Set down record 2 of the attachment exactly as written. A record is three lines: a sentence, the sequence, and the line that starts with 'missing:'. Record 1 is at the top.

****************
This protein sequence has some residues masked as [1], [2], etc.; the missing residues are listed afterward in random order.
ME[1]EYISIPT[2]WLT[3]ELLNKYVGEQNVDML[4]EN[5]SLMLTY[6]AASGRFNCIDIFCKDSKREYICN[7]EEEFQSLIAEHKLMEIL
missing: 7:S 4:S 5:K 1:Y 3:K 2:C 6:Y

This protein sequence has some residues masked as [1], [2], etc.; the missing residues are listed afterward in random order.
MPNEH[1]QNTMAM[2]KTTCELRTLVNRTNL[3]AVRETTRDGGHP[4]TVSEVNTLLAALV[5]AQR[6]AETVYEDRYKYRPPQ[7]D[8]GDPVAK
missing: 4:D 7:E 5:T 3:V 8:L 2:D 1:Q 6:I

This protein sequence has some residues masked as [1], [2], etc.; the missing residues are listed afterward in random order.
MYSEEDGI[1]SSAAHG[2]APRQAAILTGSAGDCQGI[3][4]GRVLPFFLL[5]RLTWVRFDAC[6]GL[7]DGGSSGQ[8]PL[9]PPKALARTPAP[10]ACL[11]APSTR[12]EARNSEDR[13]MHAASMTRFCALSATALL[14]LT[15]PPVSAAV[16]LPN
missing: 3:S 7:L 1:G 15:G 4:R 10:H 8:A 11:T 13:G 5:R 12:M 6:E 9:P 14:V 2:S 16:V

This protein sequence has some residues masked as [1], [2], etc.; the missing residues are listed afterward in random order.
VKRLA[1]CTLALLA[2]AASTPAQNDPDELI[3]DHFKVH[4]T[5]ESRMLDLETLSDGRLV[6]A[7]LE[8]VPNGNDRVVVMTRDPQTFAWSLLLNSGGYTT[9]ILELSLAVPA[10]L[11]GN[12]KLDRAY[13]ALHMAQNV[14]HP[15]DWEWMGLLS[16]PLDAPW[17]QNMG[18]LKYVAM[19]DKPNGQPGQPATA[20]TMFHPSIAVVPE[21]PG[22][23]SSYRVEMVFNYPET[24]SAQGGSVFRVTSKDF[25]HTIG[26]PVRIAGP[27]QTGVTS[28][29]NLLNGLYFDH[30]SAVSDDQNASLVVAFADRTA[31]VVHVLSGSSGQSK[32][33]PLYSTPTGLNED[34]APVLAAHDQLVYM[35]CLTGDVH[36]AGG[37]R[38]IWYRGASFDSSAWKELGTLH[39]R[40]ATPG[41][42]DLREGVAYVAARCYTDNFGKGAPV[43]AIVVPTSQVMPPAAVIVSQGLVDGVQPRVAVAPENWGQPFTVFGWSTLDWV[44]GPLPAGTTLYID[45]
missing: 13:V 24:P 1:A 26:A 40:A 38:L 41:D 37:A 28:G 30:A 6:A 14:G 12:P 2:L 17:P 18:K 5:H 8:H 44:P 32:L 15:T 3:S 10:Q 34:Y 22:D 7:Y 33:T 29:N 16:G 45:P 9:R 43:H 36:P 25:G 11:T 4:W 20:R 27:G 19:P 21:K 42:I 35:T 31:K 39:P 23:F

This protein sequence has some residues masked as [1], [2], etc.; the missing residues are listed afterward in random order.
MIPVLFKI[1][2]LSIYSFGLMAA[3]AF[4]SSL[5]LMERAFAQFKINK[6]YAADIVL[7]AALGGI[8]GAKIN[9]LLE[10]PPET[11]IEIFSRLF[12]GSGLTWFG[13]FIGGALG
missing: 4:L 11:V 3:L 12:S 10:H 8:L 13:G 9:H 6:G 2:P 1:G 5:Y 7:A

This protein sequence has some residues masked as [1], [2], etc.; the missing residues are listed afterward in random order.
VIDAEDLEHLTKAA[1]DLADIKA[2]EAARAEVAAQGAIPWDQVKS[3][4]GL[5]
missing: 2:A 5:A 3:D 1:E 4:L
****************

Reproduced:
This protein sequence has some residues masked as [1], [2], etc.; the missing residues are listed afterward in random order.
MPNEH[1]QNTMAM[2]KTTCELRTLVNRTNL[3]AVRETTRDGGHP[4]TVSEVNTLLAALV[5]AQR[6]AETVYEDRYKYRPPQ[7]D[8]GDPVAK
missing: 4:D 7:E 5:T 3:V 8:L 2:D 1:Q 6:I